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Check One Off the Bucket List


If there is one piece of advice that I gleaned from my experience running the Toronto Marathon, it would be to never run a marathon if you can avoid it. Of course I’m partly joking, the experience was grueling, uncomfortable, and frustrating, and this is exactly why I did it. It’s been said that no one has ever become great by being comfortable, and I have found this to be true in all areas of life including weight loss and fitness.

So many times we look at discomfort as a per se bad thing; however I see the willingness to endure discomfort for a purpose to be badge of honor, worn by those working hard to get what they want. Many times when we see a person who has made significant changes in their fitness we see only their results, but in reality what you are seeing are the culmination of hours spent in the gym, months of ignoring cravings and appetite, and a daily commitment to do whatever it takes to reach their goals.

I hope that you find something worth being uncomfortable for, and when you do that you take pride in the process of getting there. When your stomach growls and cravings hit, smile that you have made the choice to force your body to get rid of fat first. When your legs are sore and you are short of breath during exercise, imagine how your body will change to make your workouts easier. And if for some crazy reason you decide to complete a marathon, drag yourself to the finish line with the knowledge that you are tougher and more determined than all those people sitting at home on a Sunday morning. Remember that while they are being comfortable, you are becoming great.

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Under 400 kcal: Blackened Tilapia with Veggies


Here is our very own tilapia recipe with a bunch of veggies that fits your calorie budget.  Even the photos came exclusively from our kitchen. You can also drastically reduce calories by being conservative on the oil or use cooking spray oil mix with a bit of water.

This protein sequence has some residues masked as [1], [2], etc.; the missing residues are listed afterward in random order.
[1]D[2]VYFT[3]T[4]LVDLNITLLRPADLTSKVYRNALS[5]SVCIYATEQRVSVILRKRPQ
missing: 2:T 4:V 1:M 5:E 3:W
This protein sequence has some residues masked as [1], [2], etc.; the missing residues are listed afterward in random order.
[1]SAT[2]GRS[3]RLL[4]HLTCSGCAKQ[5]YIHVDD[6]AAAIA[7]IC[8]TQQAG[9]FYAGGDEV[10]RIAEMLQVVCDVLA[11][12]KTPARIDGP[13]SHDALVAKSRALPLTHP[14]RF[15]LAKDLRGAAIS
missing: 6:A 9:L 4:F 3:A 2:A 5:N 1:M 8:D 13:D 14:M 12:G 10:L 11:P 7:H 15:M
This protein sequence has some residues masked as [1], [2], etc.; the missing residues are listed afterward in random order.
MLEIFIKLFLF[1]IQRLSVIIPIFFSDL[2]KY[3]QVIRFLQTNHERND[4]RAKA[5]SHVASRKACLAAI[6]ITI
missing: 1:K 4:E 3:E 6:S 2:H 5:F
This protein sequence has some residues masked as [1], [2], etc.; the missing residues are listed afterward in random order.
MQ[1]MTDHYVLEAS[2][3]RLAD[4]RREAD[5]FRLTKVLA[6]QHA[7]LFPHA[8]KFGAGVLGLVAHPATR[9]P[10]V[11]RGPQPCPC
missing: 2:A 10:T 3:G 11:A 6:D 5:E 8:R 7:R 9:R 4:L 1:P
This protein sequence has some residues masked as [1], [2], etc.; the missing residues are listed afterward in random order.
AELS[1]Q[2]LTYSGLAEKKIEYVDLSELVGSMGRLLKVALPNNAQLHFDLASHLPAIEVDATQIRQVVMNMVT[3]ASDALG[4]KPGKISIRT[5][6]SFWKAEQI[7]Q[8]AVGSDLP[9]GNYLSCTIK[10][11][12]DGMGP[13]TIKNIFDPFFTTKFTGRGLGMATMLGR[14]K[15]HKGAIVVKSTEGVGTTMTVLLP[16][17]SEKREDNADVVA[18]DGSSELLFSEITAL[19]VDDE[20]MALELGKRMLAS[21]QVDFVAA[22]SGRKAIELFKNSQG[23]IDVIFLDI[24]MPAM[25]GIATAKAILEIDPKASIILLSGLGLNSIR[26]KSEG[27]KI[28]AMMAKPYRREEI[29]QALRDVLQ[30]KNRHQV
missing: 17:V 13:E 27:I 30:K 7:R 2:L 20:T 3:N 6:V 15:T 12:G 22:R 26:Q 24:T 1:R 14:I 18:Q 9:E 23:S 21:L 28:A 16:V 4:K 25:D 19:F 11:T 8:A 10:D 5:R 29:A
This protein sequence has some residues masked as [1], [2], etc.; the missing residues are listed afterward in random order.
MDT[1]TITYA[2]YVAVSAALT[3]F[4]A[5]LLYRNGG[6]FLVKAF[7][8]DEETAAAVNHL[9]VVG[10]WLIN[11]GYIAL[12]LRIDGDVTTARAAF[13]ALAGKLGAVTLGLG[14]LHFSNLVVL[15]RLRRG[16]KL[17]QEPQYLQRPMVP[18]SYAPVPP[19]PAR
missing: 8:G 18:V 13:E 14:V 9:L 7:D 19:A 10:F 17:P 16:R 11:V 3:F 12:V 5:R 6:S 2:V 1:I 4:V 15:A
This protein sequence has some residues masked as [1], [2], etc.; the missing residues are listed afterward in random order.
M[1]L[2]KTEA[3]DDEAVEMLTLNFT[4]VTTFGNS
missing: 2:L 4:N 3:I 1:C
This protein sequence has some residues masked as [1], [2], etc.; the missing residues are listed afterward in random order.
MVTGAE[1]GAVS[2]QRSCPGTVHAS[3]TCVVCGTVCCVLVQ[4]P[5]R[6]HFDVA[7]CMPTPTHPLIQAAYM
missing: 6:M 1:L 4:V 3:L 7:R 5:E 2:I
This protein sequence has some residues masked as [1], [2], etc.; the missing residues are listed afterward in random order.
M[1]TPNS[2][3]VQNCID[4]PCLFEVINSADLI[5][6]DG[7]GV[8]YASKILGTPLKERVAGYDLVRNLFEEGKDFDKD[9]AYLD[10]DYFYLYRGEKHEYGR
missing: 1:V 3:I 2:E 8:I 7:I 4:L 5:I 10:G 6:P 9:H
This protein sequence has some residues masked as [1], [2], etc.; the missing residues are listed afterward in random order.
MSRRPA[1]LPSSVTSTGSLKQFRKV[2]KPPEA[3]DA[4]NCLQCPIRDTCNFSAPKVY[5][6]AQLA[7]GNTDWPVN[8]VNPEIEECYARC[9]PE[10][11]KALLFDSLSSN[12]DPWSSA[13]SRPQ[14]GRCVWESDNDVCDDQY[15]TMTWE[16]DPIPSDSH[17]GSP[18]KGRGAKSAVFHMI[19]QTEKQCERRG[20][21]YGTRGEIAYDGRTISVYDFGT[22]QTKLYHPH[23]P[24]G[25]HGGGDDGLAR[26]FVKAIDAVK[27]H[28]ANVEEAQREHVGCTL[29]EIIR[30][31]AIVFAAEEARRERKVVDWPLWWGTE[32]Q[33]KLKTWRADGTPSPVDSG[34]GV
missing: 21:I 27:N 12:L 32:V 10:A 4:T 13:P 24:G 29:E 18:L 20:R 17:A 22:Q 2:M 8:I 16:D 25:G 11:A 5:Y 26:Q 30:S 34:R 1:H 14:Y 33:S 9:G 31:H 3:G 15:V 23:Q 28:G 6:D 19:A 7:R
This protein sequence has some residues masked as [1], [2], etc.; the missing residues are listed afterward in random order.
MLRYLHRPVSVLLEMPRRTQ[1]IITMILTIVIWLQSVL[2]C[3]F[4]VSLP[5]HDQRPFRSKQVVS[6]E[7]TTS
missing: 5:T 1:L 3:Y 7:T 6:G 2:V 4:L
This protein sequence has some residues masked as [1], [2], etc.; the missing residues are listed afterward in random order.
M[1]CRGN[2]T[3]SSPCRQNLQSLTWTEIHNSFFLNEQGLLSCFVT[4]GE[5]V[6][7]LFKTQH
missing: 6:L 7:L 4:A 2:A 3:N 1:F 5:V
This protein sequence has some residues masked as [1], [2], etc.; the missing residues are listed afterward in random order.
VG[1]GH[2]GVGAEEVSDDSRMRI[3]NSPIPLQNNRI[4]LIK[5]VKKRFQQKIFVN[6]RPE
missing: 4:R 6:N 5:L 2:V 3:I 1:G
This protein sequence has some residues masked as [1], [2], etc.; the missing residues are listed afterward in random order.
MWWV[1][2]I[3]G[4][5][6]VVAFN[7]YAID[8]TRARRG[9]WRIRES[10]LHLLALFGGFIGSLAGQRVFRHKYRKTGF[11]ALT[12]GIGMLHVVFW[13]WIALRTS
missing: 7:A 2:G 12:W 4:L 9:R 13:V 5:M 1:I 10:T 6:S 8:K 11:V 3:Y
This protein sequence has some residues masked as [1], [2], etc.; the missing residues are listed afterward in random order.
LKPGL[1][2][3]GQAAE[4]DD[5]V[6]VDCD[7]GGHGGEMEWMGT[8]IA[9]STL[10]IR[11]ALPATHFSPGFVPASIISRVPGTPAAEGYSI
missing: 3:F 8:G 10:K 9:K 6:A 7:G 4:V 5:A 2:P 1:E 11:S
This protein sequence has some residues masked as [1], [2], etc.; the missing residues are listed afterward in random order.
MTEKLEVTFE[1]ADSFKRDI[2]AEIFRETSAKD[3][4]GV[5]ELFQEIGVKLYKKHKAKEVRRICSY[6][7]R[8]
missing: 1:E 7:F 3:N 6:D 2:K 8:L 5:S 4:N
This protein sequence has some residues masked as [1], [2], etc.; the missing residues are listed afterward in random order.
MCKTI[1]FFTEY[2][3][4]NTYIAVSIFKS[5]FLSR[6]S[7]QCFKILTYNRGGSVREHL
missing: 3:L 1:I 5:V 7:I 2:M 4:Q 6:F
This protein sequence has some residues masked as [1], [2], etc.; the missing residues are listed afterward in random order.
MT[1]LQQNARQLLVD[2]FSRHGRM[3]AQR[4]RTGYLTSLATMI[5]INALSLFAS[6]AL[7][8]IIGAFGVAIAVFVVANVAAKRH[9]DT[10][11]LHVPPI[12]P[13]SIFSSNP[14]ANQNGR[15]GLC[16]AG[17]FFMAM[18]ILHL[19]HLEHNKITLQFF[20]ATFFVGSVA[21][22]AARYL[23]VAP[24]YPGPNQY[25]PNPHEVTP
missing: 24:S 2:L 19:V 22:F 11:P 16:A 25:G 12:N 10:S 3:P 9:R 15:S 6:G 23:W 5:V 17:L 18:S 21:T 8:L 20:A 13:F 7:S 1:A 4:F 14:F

Blackened talapia with broccoli, spinach, red peppers and corn on the cob
Prep and cook time ~30 minutes



Item Calories Carbs Protein
2 talapia (farmed raised in the US) 220 kcal 45 g
1/2 cup brocolli 15 kcal 3 g
1 cup raw spinach 7 kcal 1 g 1 g
1/2 ear of corn 38 kcal 8 g 1 g
1/4 bell pepper 6 kcal 1 g
1 tsp oil 100 kcal
 TOTAL 386 kcal 13 g 47 g

Blackened seasoning (or black pepper, white pepper, paprika, salt, garlic powder and onion powder)
1/2 tsp curry powder (optional)
Salt to taste

To thaw frozen talapia, you can either submerged it in warm water for 10 minutes or remove from packaging to microwave for about 90 seconds. Sprinkled or rub in blackened seasoning, salt, and optional curry on both sides of the talapia.


On a medium to large pan, add 3/4 tsp of oil and 1 tsp of water on medium-high heat. Transfer the talapia to the pan to cook for about 7-9 minutes on each side. Try to flip only once so the fish will stay intact.


While the fish is cooking, rinse the cup of spinach and shake dry.  Chop ¼ of a bell pepper into bite size pieces.  On a smaller pan, add 1/4 tsp of oil, garlic, and chopped bell pepper. Cook for about 5-7 minutes on medium heat until tender. Stir often.

Shuck the ear of corn and place 1/2 ear of corn on a microwave safe plate with the 1/2 cup of broccoli, pour about 1/4 cup of water to steam in the microwave for 4 minutes or until cooked.  No need to cover the plate.

You need a big plate for this meal. Make a bed out of the spinach and lay the fish on top. Enjoy with 32 oz glass of ice water